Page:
• UCLA scientists have strengthened the case for life beginning more than 3.8 billion years ago.
  • The highlands of Saturn's moon Titan may be riddled with caves.
  • Astronomers are excitedly watching a star that is about to explode and turn supernova.
  • A spacecraft taking off from a private West Texas spaceport being bankrolled by Amazon dot com founder Jeff Bezos would take off and land vertically.
  • An Iranian-US multimillionaire who grew up watching Star Trek will be the first female space tourist.
  • A firm arranging private trips to the International Space Station is now offering a bonus spacewalk - if you're willing to pay more than the initial $20 million.
  • Here's a great article about space entrepeneur Robert Bigelow. The Genesis 1 spacecraft is performing well, by the way.

Thanks David, Pam, Badeye and Kat.

Quote of the Day:

Without glasnost there is not, and there cannot be, democratism, the political creativity of the masses and their participation in management.

Mikhail Gorbachev

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plw12752anderson's picture
Member since:
1 May 2004
Last activity:
6 years 22 weeks

I have kept up with sleep studies for many decades. It's a fascinating subject really, as we need sleep to actually survive in the human body. I read reports on sleep styles, hours slept, with and without noise/light/others in the bed/ others in bedroom/ and many other variables. One piece of distilled information is that most men "feel lonely" which led to the need/want of a bed partner, which actually had nothing to do with sexual intercourse. It was just the need for a warm body near. I felt that it was something of a subconscious primal need for bonding. This then went back to being personally validated and accepted A. as a person B. as a family member C. as part of the greater whole (clan/community/group) D. Interaction with the former. Which led to a better cognitive ability and a generally healthier individual. Or as I like like to say, the loving attitude one for another creates harmony.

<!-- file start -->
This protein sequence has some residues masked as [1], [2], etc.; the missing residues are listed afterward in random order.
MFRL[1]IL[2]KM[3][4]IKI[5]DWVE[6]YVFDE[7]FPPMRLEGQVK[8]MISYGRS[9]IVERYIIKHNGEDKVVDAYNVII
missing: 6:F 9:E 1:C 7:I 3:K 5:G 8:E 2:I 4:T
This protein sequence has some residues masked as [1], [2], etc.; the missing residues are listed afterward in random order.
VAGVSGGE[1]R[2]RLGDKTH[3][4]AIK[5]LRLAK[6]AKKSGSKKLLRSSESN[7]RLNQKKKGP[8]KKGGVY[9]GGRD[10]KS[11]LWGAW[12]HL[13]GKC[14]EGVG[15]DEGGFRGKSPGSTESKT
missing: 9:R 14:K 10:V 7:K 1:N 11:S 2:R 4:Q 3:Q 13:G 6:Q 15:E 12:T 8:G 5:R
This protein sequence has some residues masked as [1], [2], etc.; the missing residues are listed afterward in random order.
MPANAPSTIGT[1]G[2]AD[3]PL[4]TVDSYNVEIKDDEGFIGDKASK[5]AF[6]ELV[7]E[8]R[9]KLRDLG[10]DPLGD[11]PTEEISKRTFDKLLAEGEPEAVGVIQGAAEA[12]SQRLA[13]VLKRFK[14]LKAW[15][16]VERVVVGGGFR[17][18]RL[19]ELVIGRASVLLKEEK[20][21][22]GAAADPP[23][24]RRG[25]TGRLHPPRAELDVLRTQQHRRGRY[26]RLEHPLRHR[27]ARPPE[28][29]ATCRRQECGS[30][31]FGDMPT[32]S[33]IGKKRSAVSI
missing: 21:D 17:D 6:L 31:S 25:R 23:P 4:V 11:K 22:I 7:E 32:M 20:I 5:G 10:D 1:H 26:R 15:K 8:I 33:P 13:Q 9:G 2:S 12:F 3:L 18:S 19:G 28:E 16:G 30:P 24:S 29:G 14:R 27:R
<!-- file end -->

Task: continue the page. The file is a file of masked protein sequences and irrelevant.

Personally I like to sleep with no one else in the bed, my husband wants me in the bed. So, sometimes I sleep with him until he roots me out, then I go get on the couch or read or get in a recliner and nap. I sleep when I feel like I need to sleep if it is at all possible. No matter what time of the day or night so I do mess with my body clock. Sometimes the way we work affects us, if we are on call, anything could happen as we may be up for well over two days. Then there is a "crash" so to speak as we have pushed the bounds of our waking state. We have also tried the king size bed, and felt like that was a ridiculous amount of space for we were in cramped quarters. The full size bed provided a generally good enough size. Humans move much more than one expects, basically all over the bed. Turning and tossing back and forth, leg positions and arm positions. And I haven't even addressed the sleep apneas, sleep walking/talking, dreams or sleep stages, yet all these aspects have a cause and an effect upon the quality and quantity of sleep. YAWN! Maybe I need to go back to bed! Your right Rick, it's been a long day, no make that a long week. Love, Pam -----------------------------Truth is stranger than fiction.